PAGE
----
Aug 31 2011
parent reply bearophile <bearophileHUGS lycos.com> writes:
Jonathan M Davis:

 it's hardly the only issue in D where you can't have a 
 particular combination of const and mutable due to how D's const works,

Right. The difference between this idea and those particular combinations is that I think this situation has a solution and a syntax. Bye, bearophile
Aug 31 2011
parent reply dsimcha <dsimcha yahoo.com> writes:
Have we considered the obvious library head-const solution?

struct HeadConst(T) {
    T __payload;

    T __get() {
        return __payload;
    }

    alias __get this;
}

HeadConst!T headConst(T)(T stuff) { return typeof(return)(stuff); }

Usage:

auto headConstArray = headConst([1, 2, 3]);

The only problem I see is that you'd get unnecessary copying of structs with
postblits.  IMHO, though, the language spec should be relaxed to allow copying
to
be elided due to function inlining.
Aug 31 2011
parent reply bearophile <bearophileHUGS lycos.com> writes:
dsimcha:

 Have we considered the obvious library head-const solution?

Yeah. This code seems to work. The main disadvantage is that you have to convert the dynamic array to Hconst before passing it to the function, while the syntax I have suggested is transparent for the caller. Another disadvantage is that this doesn't support nD arrays well (only the first dimension is head const). import std.traits, std.stdio, std.conv; struct Hconst(T) { private T[] data__; alias data__ this; property size_t length() { return data__.length; } property T* ptr() { return data__.ptr; } string toString() { return text(data__); } // ? } Hconst!(typeof(TA[0])) hconst(TA)(TA array) if (isDynamicArray!TA) { return typeof(return)(array); } // Overload: hconst(hconst(new int[10])) === hconst(new int[10]) void main() { auto a = new int[10]; Hconst!int ha = hconst(a); ha.ptr[0] = 1; writeln(ha); ha[1] = 2; writeln(ha); writeln(ha.length); // ha.length += 1; // error, OK } Bye, bearophile
Sep 01 2011
parent bearophile <bearophileHUGS lycos.com> writes:
Another disadvantage I didn't consider is that a Hconst!T converts silently to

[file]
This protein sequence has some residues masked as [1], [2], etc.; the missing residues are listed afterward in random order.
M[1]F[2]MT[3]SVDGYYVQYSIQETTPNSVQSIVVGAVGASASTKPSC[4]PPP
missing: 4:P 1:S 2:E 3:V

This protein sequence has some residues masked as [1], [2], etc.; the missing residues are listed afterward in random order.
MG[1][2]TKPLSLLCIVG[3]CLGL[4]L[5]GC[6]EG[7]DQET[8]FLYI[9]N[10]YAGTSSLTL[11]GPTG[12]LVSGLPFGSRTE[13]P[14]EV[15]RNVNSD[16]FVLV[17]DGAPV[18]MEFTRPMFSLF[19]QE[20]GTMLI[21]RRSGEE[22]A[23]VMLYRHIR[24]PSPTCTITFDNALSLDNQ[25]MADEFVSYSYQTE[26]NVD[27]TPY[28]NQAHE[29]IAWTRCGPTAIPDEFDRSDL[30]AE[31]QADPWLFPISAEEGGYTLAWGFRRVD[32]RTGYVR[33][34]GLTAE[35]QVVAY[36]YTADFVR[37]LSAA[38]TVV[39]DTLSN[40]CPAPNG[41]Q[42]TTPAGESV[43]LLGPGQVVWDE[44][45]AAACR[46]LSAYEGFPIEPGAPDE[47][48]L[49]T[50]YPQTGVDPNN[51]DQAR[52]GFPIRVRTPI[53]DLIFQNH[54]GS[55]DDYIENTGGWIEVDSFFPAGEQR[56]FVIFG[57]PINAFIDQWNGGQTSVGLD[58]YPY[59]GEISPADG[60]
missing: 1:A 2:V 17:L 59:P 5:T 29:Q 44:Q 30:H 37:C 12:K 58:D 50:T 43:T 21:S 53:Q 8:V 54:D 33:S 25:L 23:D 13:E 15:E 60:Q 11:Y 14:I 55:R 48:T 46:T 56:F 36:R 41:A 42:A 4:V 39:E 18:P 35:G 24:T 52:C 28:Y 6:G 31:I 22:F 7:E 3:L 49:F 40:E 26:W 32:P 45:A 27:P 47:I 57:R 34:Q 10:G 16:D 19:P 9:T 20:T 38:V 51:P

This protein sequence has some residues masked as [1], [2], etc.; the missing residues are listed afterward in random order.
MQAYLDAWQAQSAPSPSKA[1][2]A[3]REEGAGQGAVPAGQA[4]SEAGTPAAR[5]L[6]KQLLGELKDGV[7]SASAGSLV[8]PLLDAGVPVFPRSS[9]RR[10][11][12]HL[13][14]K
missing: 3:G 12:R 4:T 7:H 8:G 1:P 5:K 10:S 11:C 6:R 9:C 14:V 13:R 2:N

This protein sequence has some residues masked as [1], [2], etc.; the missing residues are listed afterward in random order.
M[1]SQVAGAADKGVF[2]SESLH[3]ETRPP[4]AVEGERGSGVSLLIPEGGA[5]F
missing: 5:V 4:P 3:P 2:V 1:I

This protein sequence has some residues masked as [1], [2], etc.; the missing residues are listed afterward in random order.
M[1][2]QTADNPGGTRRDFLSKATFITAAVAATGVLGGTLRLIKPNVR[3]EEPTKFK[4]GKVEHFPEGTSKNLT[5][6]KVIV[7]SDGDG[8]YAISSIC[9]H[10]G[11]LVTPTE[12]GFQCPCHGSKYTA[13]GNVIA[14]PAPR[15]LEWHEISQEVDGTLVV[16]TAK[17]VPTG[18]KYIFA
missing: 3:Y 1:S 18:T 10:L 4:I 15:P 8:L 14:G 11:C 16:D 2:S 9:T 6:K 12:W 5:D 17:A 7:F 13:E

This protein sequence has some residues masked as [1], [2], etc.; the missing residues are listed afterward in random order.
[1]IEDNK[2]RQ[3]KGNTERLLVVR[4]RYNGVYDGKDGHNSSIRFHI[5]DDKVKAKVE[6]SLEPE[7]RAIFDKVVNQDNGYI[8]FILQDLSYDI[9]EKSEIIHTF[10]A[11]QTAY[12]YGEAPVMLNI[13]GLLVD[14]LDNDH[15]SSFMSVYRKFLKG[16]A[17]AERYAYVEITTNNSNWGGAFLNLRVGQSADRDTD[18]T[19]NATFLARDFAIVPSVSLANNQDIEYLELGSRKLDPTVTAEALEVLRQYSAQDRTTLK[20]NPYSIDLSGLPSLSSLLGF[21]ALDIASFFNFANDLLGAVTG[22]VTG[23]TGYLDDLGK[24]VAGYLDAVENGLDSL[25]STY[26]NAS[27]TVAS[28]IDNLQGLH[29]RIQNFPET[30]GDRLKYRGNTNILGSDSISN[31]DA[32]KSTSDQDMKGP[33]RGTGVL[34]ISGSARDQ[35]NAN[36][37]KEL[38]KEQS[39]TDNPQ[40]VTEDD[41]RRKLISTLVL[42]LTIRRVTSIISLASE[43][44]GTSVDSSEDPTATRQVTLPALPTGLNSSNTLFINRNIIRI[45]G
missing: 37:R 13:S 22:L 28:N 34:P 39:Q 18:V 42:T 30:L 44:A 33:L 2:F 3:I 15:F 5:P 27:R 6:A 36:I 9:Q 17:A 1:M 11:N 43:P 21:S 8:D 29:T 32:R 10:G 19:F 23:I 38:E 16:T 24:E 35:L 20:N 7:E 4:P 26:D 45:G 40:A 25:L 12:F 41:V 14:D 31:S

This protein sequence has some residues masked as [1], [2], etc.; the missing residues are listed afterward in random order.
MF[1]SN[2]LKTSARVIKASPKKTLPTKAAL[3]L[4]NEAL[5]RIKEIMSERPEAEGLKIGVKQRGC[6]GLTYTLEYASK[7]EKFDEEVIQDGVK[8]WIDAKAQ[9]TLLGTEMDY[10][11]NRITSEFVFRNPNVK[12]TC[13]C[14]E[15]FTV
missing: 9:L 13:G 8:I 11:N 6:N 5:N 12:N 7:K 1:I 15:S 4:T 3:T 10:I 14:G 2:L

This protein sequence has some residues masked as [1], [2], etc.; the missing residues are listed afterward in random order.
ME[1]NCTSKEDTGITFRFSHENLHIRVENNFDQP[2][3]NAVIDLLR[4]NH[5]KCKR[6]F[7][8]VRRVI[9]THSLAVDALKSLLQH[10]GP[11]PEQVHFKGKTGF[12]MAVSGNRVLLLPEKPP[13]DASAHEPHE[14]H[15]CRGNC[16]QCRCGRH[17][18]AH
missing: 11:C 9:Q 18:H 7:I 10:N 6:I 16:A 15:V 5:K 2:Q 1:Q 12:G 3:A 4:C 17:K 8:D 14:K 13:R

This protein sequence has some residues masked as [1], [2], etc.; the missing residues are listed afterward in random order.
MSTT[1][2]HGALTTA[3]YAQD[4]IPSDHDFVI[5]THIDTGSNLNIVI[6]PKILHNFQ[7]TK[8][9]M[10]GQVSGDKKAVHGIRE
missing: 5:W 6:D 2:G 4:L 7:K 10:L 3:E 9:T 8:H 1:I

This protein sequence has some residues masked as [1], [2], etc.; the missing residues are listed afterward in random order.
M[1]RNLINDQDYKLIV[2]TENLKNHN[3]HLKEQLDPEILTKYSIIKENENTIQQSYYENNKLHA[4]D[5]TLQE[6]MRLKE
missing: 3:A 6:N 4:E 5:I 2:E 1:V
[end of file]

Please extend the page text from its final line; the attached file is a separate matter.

T[], so if you give a function, the function is free to ignore the const nature
of ptr/length:


struct Foo(T) {
    private T[] data__;
    alias data__ this;
}

void bar1(Foo!int ha) {}
void bar2(int[] a) {}

void main() {
    Foo!int fa = Foo!int(new int[10]);
    bar1(fa); // OK
    bar2(fa); // OK
    //bar1(new int[10]); // NO
    int[] a = Foo!int(new int[10]); // OK
}

I didn't know this about alias this. I presume it is working as designed.

Bye,
bearophile
Sep 01 2011
prev sibling parent "Martin Nowak" <dawg dawgfoto.de> writes:
On Thu, 01 Sep 2011 13:48:25 +0200, bearophile <bearophileHUGS lycos.com>  
wrote:

 Another disadvantage I didn't consider is that a Hconst!T converts  
 silently to T[], so if you give a function, the function is free to  
 ignore the const nature of ptr/length:


 struct Foo(T) {
     private T[] data__;
     alias data__ this;
 }

 void bar1(Foo!int ha) {}
 void bar2(int[] a) {}

 void main() {
     Foo!int fa = Foo!int(new int[10]);
     bar1(fa); // OK
     bar2(fa); // OK
     //bar1(new int[10]); // NO
     int[] a = Foo!int(new int[10]); // OK
 }

 I didn't know this about alias this. I presume it is working as designed.

 Bye,
 bearophile

Somewhat surprising from time to time and one of the downsides of alias this. The proposed HeadConst was aliasing to an rvalue, so even with conversion you can't change the length. martin
Sep 01 2011
prev sibling parent reply Kagamin <spam here.lot> writes:
bearophile Wrote:

 Is this too much complexity for a corner case? Most dynamic arrays are passed
with "in/const". Is this little problem better solved with user/library code?

Looks like a coding style. Can be done with a source analyzer or a compiler switch.
Aug 31 2011
next sibling parent reply bearophile <bearophileHUGS lycos.com> writes:
Kagamin:

 Looks like a coding style. Can be done with a source analyzer or a compiler
switch.

I don't understand. What do you mean? Bye, bearophile
Aug 31 2011
parent reply Kagamin <spam here.lot> writes:
bearophile Wrote:

 I don't understand. What do you mean?

It's not needed to extend type system. Compiler can check you don't set arguments indiscriminately. I believe some source analyzer already does it.
Aug 31 2011
parent reply bearophile <bearophileHUGS lycos.com> writes:
Kagamin:

 It's not needed to extend type system. Compiler can check you don't set
arguments indiscriminately. I believe some source analyzer already does it.